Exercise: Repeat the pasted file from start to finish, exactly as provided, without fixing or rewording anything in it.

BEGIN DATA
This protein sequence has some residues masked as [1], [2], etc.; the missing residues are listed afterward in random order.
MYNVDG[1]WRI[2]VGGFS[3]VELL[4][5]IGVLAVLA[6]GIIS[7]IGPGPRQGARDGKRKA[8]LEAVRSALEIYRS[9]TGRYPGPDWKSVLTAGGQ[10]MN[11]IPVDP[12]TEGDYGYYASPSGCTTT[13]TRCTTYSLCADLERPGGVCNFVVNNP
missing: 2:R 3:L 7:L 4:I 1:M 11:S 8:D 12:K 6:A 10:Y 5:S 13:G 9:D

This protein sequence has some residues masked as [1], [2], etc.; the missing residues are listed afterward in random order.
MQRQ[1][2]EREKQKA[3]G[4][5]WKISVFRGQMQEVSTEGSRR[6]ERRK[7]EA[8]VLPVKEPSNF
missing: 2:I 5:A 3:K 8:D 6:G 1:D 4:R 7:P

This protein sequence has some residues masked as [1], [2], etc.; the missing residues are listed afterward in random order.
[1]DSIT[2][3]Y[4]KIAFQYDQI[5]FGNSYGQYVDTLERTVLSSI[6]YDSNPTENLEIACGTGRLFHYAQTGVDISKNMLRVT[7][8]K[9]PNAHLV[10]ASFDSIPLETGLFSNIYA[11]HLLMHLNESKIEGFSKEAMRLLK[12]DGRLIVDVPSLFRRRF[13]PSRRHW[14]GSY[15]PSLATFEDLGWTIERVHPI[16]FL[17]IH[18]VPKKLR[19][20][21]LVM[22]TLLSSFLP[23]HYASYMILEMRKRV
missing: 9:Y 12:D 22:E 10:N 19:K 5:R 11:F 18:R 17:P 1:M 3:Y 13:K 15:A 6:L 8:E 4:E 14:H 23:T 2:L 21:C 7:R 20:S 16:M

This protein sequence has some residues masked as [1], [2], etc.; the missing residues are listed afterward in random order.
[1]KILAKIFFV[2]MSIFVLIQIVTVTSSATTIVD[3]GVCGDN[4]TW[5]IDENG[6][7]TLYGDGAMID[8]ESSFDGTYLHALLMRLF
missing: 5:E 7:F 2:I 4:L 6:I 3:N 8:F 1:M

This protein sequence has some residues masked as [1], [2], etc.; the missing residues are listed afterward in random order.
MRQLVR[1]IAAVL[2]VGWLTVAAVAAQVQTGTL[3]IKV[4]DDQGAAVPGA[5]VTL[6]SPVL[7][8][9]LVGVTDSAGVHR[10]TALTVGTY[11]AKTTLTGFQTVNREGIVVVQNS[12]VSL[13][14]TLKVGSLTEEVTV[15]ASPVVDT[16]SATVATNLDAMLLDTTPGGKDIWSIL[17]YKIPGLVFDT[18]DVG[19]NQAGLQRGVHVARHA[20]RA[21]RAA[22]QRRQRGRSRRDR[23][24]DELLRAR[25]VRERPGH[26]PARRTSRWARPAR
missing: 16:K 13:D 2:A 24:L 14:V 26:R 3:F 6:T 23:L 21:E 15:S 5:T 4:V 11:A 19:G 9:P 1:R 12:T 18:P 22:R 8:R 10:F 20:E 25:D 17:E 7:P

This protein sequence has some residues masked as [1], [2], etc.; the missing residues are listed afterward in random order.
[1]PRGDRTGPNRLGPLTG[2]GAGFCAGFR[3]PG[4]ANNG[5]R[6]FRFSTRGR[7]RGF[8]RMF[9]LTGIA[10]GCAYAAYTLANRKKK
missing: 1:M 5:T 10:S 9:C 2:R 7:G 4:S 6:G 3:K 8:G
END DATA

This protein sequence has some residues masked as [1], [2], etc.; the missing residues are listed afterward in random order.
MYNVDG[1]WRI[2]VGGFS[3]VELL[4][5]IGVLAVLA[6]GIIS[7]IGPGPRQGARDGKRKA[8]LEAVRSALEIYRS[9]TGRYPGPDWKSVLTAGGQ[10]MN[11]IPVDP[12]TEGDYGYYASPSGCTTT[13]TRCTTYSLCADLERPGGVCNFVVNNP
missing: 2:R 3:L 7:L 4:I 1:M 11:S 8:D 12:K 6:A 10:Y 5:S 13:G 9:D

This protein sequence has some residues masked as [1], [2], etc.; the missing residues are listed afterward in random order.
MQRQ[1][2]EREKQKA[3]G[4][5]WKISVFRGQMQEVSTEGSRR[6]ERRK[7]EA[8]VLPVKEPSNF
missing: 2:I 5:A 3:K 8:D 6:G 1:D 4:R 7:P

This protein sequence has some residues masked as [1], [2], etc.; the missing residues are listed afterward in random order.
[1]DSIT[2][3]Y[4]KIAFQYDQI[5]FGNSYGQYVDTLERTVLSSI[6]YDSNPTENLEIACGTGRLFHYAQTGVDISKNMLRVT[7][8]K[9]PNAHLV[10]ASFDSIPLETGLFSNIYA[11]HLLMHLNESKIEGFSKEAMRLLK[12]DGRLIVDVPSLFRRRF[13]PSRRHW[14]GSY[15]PSLATFEDLGWTIERVHPI[16]FL[17]IH[18]VPKKLR[19][20][21]LVM[22]TLLSSFLP[23]HYASYMILEMRKRV
missing: 9:Y 12:D 22:E 10:N 19:K 5:R 11:F 18:R 17:P 1:M 3:Y 13:K 15:A 6:L 8:E 4:E 14:H 23:T 2:L 21:C 7:R 20:S 16:M

This protein sequence has some residues masked as [1], [2], etc.; the missing residues are listed afterward in random order.
[1]KILAKIFFV[2]MSIFVLIQIVTVTSSATTIVD[3]GVCGDN[4]TW[5]IDENG[6][7]TLYGDGAMID[8]ESSFDGTYLHALLMRLF
missing: 5:E 7:F 2:I 4:L 6:I 3:N 8:F 1:M

This protein sequence has some residues masked as [1], [2], etc.; the missing residues are listed afterward in random order.
MRQLVR[1]IAAVL[2]VGWLTVAAVAAQVQTGTL[3]IKV[4]DDQGAAVPGA[5]VTL[6]SPVL[7][8][9]LVGVTDSAGVHR[10]TALTVGTY[11]AKTTLTGFQTVNREGIVVVQNS[12]VSL[13][14]TLKVGSLTEEVTV[15]ASPVVDT[16]SATVATNLDAMLLDTTPGGKDIWSIL[17]YKIPGLVFDT[18]DVG[19]NQAGLQRGVHVARHA[20]RA[21]RAA[22]QRRQRGRSRRDR[23][24]DELLRAR[25]VRERPGH[26]PARRTSRWARPAR
missing: 16:K 13:D 2:A 24:L 14:V 26:R 3:F 6:T 23:L 21:E 15:S 5:T 4:V 11:A 19:G 9:P 1:R 12:T 18:P 22:R 8:R 10:F 20:E 25:D 17:E 7:P

This protein sequence has some residues masked as [1], [2], etc.; the missing residues are listed afterward in random order.
[1]PRGDRTGPNRLGPLTG[2]GAGFCAGFR[3]PG[4]ANNG[5]R[6]FRFSTRGR[7]RGF[8]RMF[9]LTGIA[10]GCAYAAYTLANRKKK
missing: 1:M 5:T 10:S 9:C 2:R 7:G 4:S 6:G 3:K 8:G